Emissions predicted to increase with EV boom

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UNDER PRESSURE It is essential for companies to consider the post-use of components in their products, especially regarding the life cycle of electric vehicles, for sustainability strategies to be effective

25th August 2023

By: Bridget Lepere

Creamer Media Reporter


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As electric vehicles (EVs) gain traction, the strain on electricity supply, especially national power grids, will be more, with an increase in the carbon dioxide (CO2) emissions associated with fossil-fuel electricity generation, says sustainability consultancy startup firm Impulse International founder Lefika Otisitswe.

The Botswana-born entrepreneur notes that while the shift towards the adoption of EVs seems to be the best solution to reducing CO2 emissions, another problem is created, shifting the problem from one side of the spectrum to the other, without tangible results.

In an African context, Otisitswe points out that most African countries have fossil fuel power grids, from which most EV users still source their energy.

EVs will also have a direct impact on lithium consumption, which is a key ingredient in many battery technologies. However, the mining of some critical minerals, which includes lithium, in Africa is worrisome, owing to the prevalent use of child labour, cheap labour and conflict financing through illegitimate mines.

“We can no longer speak about blood diamonds alone, but [about] blood lithium as well. There are various problems that people don't really look at; they only look at a specific area and think that is what being sustainable is,” Otisitswe adds.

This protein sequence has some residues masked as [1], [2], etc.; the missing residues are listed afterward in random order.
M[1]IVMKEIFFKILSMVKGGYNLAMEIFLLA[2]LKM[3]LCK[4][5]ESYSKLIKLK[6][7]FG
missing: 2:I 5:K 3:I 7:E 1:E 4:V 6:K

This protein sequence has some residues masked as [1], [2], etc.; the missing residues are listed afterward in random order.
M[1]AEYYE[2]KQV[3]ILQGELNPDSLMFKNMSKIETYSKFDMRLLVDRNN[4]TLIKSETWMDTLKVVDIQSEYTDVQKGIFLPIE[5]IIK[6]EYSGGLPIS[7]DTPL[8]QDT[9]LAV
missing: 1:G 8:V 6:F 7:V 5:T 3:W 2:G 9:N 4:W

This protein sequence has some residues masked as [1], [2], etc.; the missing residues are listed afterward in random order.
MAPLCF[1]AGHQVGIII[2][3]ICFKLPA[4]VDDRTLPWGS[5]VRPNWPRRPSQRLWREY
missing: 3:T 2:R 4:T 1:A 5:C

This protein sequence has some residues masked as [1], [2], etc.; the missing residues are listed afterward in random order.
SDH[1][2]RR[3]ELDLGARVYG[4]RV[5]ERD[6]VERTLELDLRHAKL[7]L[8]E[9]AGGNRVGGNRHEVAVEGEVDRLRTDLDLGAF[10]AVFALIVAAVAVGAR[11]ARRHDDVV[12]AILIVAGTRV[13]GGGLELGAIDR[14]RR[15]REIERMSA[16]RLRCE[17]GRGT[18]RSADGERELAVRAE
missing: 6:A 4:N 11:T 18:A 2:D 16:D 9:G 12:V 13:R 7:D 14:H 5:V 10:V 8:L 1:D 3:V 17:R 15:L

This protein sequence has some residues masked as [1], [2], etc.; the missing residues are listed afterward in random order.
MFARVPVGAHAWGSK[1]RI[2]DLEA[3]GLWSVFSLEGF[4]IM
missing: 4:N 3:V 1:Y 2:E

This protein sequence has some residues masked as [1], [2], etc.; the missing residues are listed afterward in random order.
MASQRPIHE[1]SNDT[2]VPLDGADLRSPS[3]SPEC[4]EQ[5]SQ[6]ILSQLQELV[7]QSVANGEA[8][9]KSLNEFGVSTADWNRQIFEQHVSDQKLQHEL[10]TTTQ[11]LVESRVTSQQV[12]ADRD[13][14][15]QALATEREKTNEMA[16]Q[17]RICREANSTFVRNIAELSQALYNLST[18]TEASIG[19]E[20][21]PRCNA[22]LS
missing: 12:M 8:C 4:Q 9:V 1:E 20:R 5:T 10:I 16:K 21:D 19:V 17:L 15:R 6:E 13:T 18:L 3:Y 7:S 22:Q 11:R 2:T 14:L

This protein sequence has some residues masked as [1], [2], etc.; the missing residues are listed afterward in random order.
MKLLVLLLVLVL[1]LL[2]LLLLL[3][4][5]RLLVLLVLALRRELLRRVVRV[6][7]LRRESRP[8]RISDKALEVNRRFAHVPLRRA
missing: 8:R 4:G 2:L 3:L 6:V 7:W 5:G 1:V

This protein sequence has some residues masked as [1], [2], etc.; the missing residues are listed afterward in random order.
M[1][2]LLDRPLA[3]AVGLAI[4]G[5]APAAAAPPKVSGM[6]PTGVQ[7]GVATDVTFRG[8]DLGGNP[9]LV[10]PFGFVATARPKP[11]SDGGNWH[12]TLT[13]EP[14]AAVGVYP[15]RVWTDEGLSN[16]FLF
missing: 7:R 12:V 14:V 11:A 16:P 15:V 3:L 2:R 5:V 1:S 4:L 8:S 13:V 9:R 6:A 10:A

He believes it is also essential for companies to consider what happens to a product post-use, especially regarding the life cycle of EVs.

When Otisitswe established Impulse International in the Netherlands in 2019 he had hopes of changing people’s perspective about being sustainable, noting that while living in Botswana and South Africa he experienced water shortages and power cuts and he wanted to be instrumental in bringing about solutions.

He has hopes to return to Africa in five years’ time to apply the knowledge he gains in Europe, as well as introduce the company’s offerings to the African mining market.

In this way, he plans to help companies quantify their CO2 emissions to reduce them and assist with mitigation measures.

Impulse International’s “weten meten” philosophy – meaning “measuring is knowing” in Dutch – strongly focuses on measuring CO2 emissions to ensure that sustainability is successfully achieved through accurate calculations.

Otisitswe says in creating Impulse International’s framework, the firm is able to identify carbon-intensive hot spots and help customers reduce CO2 emissions by analysing every regulation and providing compliance advice.

There are hotspots with companies and they can be identified along various points in the supply chain


Through customised life-cycle analysis (LCA), Impulse International conducts research on regulations and compiles interactive reports that enable employees and customers to better understand the level of their CO2 emissions.

Big companies cannot ignore sustainability anymore, as the negative impacts of not embracing sustainability measures are becoming more evident, says Otisitswe.


Edited by Donna Slater
Features Deputy Editor and Chief Photographer



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